Then, and Nowby
Legal jurisdictions are important. The Magna Carta is nearly a millennium old. It divided the Western world into those who are descendants under Roman law and those who are the descendants of English law. Greeks and other Europeans are in the Roman law camp, which empowers the state at the expense of the individual. English law attempts to protect the individual from the state. The tension between these two systems continues to the present day. Notice the different treatment of the majority of debt holders under Greek law vs. the minority of debt holders under non-Greek law. Investors who venture out of English law are invited to take note of the risk.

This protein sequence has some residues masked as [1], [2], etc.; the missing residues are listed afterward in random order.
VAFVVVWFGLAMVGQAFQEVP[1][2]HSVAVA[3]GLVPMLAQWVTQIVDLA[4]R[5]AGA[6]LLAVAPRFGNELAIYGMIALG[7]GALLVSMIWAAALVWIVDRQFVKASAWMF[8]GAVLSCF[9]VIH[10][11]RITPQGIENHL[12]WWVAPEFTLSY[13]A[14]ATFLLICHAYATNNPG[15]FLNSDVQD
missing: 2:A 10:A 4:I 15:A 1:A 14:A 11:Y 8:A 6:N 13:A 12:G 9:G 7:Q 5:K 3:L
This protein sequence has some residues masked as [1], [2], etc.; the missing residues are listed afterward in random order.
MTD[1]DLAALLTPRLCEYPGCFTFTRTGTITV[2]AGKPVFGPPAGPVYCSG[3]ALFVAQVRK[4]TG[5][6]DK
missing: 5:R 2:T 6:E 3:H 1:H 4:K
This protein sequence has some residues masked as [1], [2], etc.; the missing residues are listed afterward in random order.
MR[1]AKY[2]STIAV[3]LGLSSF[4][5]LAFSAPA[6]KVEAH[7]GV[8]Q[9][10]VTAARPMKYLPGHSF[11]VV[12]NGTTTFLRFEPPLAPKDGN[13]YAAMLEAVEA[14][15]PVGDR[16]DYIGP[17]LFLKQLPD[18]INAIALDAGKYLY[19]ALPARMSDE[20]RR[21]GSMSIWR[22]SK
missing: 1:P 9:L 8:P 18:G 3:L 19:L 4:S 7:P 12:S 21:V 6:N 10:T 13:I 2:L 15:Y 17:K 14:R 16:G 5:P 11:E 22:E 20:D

–David R. Kotok, Greece, Tragedy & Poetry, 10 March 2012.
Much has been written and said in the past four days. Start with three “musts.”
Listen to the Bill Gross interview of 8:30 Friday morning. (Hear it at Bloomberg Radio+ at the AppStore at iTunes.) Read the European press including Bloomberg News Europe Economics and Government. (Thank you James Hertling and John Fraher & Co. for endless ruined weekends.)
And read the above Kotok on two worlds apart.
If you ever enter the British Library, head straight ahead, then to the left into a darkened room, then still, to a more dark room. You will find a set of documents that describe the path to, and just from, the Magna Carta.
David is correct. There is a difference, a distinction. Then, and now. Discuss.